So I have a Class called Character which represents all the player, his companions, and all enemies. This class does a lot of things including performing actions upon other characters, and upon the environment, and so on.

I'm about to start work on a battle system for this RPG, and there will be the player controlled (and enemy controlled) units which will have a location on the screen, and a delay since their last action, and a ton of other properties and methods that apply entirely to the battle. But, this thing will also be associated in a one-to-one relationship with a Character which exists separate from a battle. It will need to access that characters stats for it's battle actions as well as some of it's methods.

So the root of my question is, is it better to create a new "Unit" class, which references the character it's associated with, or should I just expand upon the existing Character class with functions and properties that relate only to a battle? If it matters I'm writing this in C#.

  • \$\begingroup\$ Subclassing is specialisation. If your BattleCharacter really is completely a sub-type of Character, then subclass. Can you imagine a situation where a battling Unit might represent something other than a Character? (Maybe you might later want a CatapultUnit in the future which isn't a Character.) \$\endgroup\$ May 1, 2014 at 14:20
  • \$\begingroup\$ Yeah, Character probably should be named something closer to "Entity". It's a thing with stats, skills, and it belongs to a Party. So even a non-living object with stats and skills would be a Character, only with different skills. I think I'm going to go ahead with "Unit" then. A follow up question would then be: What would be the best way to instantatiate this more specialized "Unit" class from an existing "Character" Object? Can I simply do something like: Unit mainUnit = (Unit)existingCharacter? If Unit inherits from Character? That really would be ideal I think. \$\endgroup\$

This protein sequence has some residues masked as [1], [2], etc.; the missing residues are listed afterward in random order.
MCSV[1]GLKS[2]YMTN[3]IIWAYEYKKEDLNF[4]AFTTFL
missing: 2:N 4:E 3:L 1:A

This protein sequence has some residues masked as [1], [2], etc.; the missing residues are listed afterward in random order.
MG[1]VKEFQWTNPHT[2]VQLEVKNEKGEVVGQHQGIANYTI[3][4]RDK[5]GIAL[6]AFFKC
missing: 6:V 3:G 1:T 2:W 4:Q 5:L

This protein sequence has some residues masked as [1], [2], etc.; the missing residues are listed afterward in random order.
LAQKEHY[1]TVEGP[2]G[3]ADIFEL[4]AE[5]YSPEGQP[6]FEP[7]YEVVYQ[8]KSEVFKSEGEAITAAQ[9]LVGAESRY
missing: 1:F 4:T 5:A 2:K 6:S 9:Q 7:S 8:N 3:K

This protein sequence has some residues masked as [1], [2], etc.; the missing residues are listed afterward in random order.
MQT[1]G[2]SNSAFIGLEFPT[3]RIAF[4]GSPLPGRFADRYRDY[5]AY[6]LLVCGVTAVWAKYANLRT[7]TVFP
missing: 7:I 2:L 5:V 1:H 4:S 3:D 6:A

– Mason11987
    Jun 3, 2014 at 13:19
  • \$\begingroup\$ If Unit inherits from Character and existingCharacter is a Character, then Unit mainUnit = (Unit)existingCharacter would fail, because Unit is a subclass of Character and some Characters might not be Units. Did you mean the other way around (Character subclasses Unit)? \$\endgroup\$ Jun 3, 2014 at 14:19
  • \$\begingroup\$ Okay, what I had in my head isn't right then. If I'm going to go this route I'd need to have my battle view utilizing a Unit object. But if all I had was a Character object, and Unit inherited from Character what would be the best way of setting up a Unit object which will have access to the data in an existing Character object? \$\endgroup\$
    – Mason11987
    Jun 3, 2014 at 14:22
  • \$\begingroup\$ How about an interface? You could have Characters (and anything else even totally unrelated that can participate in a battle) implement IBattler; then they'll all be fine to store in an IBattler-type variable. \$\endgroup\$ Jun 3, 2014 at 14:28

3 Answers 3


There are two principles behind my suggestion, SoC and SRP. That is, Separation of Concerns and the Single Responsibility Principle.